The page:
• 22 months ago · Quote · #349

    BruceJuice

    Intuition comes from experience.

    At any rate whether IQ is correlated or not it's worthless if it isn't utilized correctly.

  • 22 months ago · Quote · #350

    nameno1had

    BruceJuice wrote:

    Intuition comes from experience.

    At any rate whether IQ is correlated or not it's worthless if it isn't utilized correctly.

    I had my intuition warn me about many more serious things as a rather inexperienced and naive child...

  • 22 months ago · Quote · #351

    Kikkinass

    Hello everybody, I work for a advertising firm, and me and the IT director play on this site. He is by far smarter than me, but i'm way better than him at chess. With that said, I would think a person anyone for that matter, would great at what behooves them 

  • 22 months ago · Quote · #352

    zborg

    Well said Darrell.  Nice Avatar too.  Smile

  • 22 months ago · Quote · #353

    kiwi

    I believe I have already tackled a similar topic, http://blog.chess.com/kiwi_overtherainbow/the-invisible-gorilla-formula-to-success 

  • 22 months ago · Quote · #354

    Kikkinass

    Thanks Zborg

  • 22 months ago · Quote · #355

    uwinagain

    Blimey! you all sound like very clever people to me!

    For me I think it's more to do with the adrenalin rush of the fight;

    or struggle, if your me?? and enjoying it.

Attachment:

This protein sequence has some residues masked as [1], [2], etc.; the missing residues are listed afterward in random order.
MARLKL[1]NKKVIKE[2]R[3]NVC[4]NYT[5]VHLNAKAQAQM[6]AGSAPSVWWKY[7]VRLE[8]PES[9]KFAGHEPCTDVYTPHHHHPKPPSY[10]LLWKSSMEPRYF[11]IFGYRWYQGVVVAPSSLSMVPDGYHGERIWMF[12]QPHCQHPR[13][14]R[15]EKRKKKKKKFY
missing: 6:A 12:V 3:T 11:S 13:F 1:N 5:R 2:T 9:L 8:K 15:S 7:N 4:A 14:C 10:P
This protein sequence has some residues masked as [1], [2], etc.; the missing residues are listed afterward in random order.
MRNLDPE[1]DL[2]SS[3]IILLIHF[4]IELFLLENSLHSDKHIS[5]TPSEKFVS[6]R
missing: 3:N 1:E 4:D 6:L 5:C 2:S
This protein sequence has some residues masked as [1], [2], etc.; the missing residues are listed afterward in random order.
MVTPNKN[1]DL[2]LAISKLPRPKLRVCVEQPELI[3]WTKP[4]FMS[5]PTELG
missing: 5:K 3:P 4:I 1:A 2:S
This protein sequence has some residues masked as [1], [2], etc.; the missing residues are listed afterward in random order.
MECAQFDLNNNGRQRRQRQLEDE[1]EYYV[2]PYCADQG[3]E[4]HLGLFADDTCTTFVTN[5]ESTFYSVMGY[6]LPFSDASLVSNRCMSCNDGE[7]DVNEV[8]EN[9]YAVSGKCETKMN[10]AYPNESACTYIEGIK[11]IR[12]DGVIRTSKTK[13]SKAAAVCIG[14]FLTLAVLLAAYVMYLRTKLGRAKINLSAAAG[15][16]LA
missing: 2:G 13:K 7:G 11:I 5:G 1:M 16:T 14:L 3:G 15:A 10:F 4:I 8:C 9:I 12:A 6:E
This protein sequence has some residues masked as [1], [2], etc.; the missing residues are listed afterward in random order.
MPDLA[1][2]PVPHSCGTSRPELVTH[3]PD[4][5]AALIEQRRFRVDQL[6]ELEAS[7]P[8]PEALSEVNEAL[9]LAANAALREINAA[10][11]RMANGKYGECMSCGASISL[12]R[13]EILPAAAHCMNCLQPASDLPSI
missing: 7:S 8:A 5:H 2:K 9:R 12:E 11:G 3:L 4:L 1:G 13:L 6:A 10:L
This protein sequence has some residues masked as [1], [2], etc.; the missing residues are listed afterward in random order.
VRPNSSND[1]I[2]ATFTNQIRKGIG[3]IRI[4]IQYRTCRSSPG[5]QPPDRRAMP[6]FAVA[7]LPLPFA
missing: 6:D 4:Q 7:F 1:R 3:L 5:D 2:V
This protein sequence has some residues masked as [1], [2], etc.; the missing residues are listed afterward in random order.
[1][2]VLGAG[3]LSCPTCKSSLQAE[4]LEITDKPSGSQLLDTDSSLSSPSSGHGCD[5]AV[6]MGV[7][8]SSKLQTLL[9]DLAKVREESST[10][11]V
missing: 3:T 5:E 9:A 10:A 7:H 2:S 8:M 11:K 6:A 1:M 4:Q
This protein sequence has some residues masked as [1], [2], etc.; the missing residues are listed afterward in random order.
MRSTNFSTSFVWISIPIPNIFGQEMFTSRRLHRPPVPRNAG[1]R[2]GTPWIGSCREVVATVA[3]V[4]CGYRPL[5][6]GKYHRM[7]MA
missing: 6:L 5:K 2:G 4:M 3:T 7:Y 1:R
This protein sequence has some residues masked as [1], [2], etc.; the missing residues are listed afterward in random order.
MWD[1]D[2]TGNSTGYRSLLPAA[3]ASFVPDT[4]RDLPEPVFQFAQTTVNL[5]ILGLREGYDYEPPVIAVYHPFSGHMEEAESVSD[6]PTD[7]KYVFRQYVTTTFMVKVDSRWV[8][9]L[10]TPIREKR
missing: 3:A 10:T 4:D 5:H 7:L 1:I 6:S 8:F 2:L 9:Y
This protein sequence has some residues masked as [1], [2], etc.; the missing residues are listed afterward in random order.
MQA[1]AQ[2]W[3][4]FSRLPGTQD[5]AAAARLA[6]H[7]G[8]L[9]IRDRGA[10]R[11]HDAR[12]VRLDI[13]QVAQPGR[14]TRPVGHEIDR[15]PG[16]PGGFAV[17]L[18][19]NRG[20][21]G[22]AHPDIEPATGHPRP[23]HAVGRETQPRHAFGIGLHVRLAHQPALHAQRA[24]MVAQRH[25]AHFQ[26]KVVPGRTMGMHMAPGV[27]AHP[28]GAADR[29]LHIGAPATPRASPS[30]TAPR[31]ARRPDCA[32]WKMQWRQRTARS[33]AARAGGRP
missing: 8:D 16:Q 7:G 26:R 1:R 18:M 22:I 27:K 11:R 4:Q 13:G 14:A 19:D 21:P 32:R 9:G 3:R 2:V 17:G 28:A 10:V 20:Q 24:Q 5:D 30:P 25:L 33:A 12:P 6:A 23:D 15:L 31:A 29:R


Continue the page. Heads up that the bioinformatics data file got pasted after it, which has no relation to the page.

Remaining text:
Nothing to do with IQ..   I Think?  Smile

  • 20 months ago · Quote · #356

    now_and_zen

    It could also be argued that truly intelligent people don't waste their time on Chess.   Maybe it is possible that a high-functioning autistic person could show no other signs of worldly or practical intelligence, yet have mastery of chess.  

    Many intelligent people are lopsided in their intelligence - e.g. strong in some kinds of things at the expense of others.  So is that really genius?  The geniuses I've respected most were generally very good at many things, including humanistic endeavors and interpersonal relations.  But some people would consider the emotional imperfect realm of social interaction stupid.

    Intelligence doesn't instantly translate to chess wizardry.  A highly experienced chess player of a lower IQ should generally be able to trounce a genius that has little interest or exposure.  

    Really intelligent people are probably confident enough in themselves to not bother replying to a thread like this. :-)

  • 20 months ago · Quote · #357

    nameno1had

    Chess is only a sport if you play on a  board so large that you have to carry the pieces with great effort from square to square and have a time limit. I have seen a park where they do it, and there are a few others too. Here is one. In San Clemente California :

     

     
     
     

    S an Clemente, CaliforniaSan Clemente, California San Clemente, California

  • 20 months ago · Quote · #358

    netzach

    You are unfamiliar with mental-sporting contests then? So make assumption that all sport involves is physical-brawn??

    The mind (brain) is a physical organ like any other that may be exercised through sport.

  • 20 months ago · Quote · #359

    nameno1had

    netzach wrote:

    You unfamiliar with mental-sporting contests then? So make assumption that all sport involves is physical-brawn??

    What separates a game from the a sport is the physical aspect...shall we make sport of this ? lol

    In my mind there is a difference and I have to draw a line somewhere... certainly the terms can be used interchangably, but I think sport better describes a  more physical type of game, while a game is more mental...when they are good combinations of both, it isn't such a big deal to me...at least I am consistent...Cool

  • 20 months ago · Quote · #360

    netzach

    Well. We know what you think then. Have you considered the part the mind plays in your definition of sport? (physical-oomph) ie: Tennis or Boxing.